March 31, 2019 Returning Home—the Prodigal Son

I have heard it said that once you leave home you can never go back. Apparently, my adult children didn’t get the memo! I believe this adage is partly true. You can never go back home without things being different. The act of separating out often triggers clarity as to what issues we own and what may be family dynamics. But even when we re-enter the system wiser and more mature, it doesn’t take long to fall back into familiar patterns. Only now we can see them, and they feel less tolerable. So, returning home is possible, but it isn’t easy. A little grace is a welcome ingredient.

In our gospel today we hear the parable of the prodigal son. This story though familiar, has a way of stirring us up. Your perspective probably has something to do with where you are in your own life. Ready to be on your own, you may relate to the restlessness of the younger son. If you are a parent of someone who has become estranged, you understand all too well the longing of that forlorn father. Maybe you feel the older brother’s angst at what seems unfair and dismissive of his faithfulness. Extravagant grace even without repentance, manipulative behavior unchecked, resentment and hostility unresolved, Jesus uses this messy family to teach us about kingdom values.

Jesus told this story in response to the grumblings of the Jewish elite, who accused him of welcoming sinners. Guilty by association they attempted to discredit Jesus. But Jesus spoke of a grace that challenged human reason and defied cultural conventions. An agrarian society, the land and its ownership was their livelihood, their standing in the community, their honor. In a patriarchal system, children did not demand their inheritance. Reconciliation was counter-cultural to those whose laws demanded justice, in the face of wrongdoing. The restoration of relationship came at great cost, to the father’s honor, and to the brother’s trust. Despite a broken heart, unmerited grace was offered freely.

Isn’t this our story with God? We break God’s heart every day and even when we begrudgingly come back, God runs to us with open arms and welcomes us home. But I don’t believe that Jesus tells this tale to remind us of God’s extravagant love. He challenges those grumbling Pharisees who stand in resentment, having been faithful Jews to their God of justice. He points to their entitlement and righteous judgment. This is a place of alienation, a place that many committed Christians visit. Do we stand outside the banquet fuming because we have followed the rules? Do we distance from God when we think life is unfair? Jesus asks us to consider if we would embrace him even if he came in the form of one who reeks of unwashed sin.

Miroslav Volf, a Croatian theologian whose wartime experiences brought him face to face with issues of reconciliation, offers us some wisdom. In his book, Free of Charge—Giving and Forgiving in a Culture Stripped of Grace, he suggests that God gives and forgives so that we can become joyful givers and forgivers. God’s redemption allows us to redeem difficult situations and recreate the good with God as our source of strength. According to Volf, we live out God’s purpose for us as we receive God’s grace and become instruments of God’s love.

Miroslav challenges our notions of God as the negotiator with whom we can make deals or the divine Santa Claus—the God that showers us with undeserved giving and forgiving. Make no mistake, God has a purpose for us, and there is accountability. Our grateful response to being forgiven is to forgive others. Repentance is not a condition of forgiveness, but its necessary consequence. During a Lenten study on forgiveness, many asked if we should be reconciled to those who are unrepentant or unchanged. It is a subtle but important nuance that sometimes we can be reconciled in our hearts but choose not to subject ourselves to further hurt. The very act of forgiveness may become the agent of change.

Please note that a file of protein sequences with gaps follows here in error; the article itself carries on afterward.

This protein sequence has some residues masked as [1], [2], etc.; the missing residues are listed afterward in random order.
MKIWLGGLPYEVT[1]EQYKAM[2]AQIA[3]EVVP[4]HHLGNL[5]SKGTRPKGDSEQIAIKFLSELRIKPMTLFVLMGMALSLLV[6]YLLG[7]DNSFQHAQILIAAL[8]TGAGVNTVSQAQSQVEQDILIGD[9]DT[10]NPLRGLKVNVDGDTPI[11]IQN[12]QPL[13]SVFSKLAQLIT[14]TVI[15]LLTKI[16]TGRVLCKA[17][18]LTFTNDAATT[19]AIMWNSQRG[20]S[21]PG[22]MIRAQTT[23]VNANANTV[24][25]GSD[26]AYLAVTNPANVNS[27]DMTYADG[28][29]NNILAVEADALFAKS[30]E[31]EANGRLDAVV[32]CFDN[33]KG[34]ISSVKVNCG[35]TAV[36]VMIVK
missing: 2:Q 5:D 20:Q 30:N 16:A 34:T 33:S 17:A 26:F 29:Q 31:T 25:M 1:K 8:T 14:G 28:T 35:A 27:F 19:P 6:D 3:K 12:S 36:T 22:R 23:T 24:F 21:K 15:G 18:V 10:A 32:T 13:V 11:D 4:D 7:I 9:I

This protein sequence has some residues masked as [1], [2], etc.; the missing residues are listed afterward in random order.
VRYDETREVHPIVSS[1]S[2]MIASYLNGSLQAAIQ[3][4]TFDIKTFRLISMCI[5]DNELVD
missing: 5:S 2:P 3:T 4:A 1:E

If we explore this story with Volf’s paradigm in mind, kingdom values do not keep score and there is always enough love to go around. We are asked to choose being in relationship over being right. This comes at great cost to our pride, our sense of entitlement or even our belief in what is right. But we are enabled to do this by the grace we have already been given by God. This parable reminds us that God’s priority is love.

God gives us glimpses of this in sacred moments such as at the bedside of a loved one or in a vulnerable exchange of truth between friends. Opening our arms to give or receive grace means we let go of things that divide us and invite the possibilities of relationship. We all long to be welcomed home and we have all been empowered to run towards the other. A heart of gratitude encourages generosity.

The season of Lent offers us a time to reflect upon where our hearts might be changed. This parable challenges us to search for ways to be reconciled to God and one another. Is there one in your life to whom you could extend grace or who is waiting for you to come home? What do you harbor that creates distance from God or others? Is there a stranger in your midst that seems lost and in need of knowing God’s love? I pray that God will reveal to each of us how we may live God’s extravagant grace.

Katherine Jefferts Schori, our former Presiding Bishop, wrote these words. “We all ache for a community that takes us in, with all our warts and quirks and petty meanness-and yet they still celebrate when they see us coming! That vision of home going and homecoming that underlies our deepest spiritual yearnings, is also the job assignment each one of us gets in baptism. Go home, and while you’re at it, help to build a home for everyone else on earth. For none of us can truly find our rest in God until all our brothers and sisters have also been welcomed home like the prodigal.” Amen.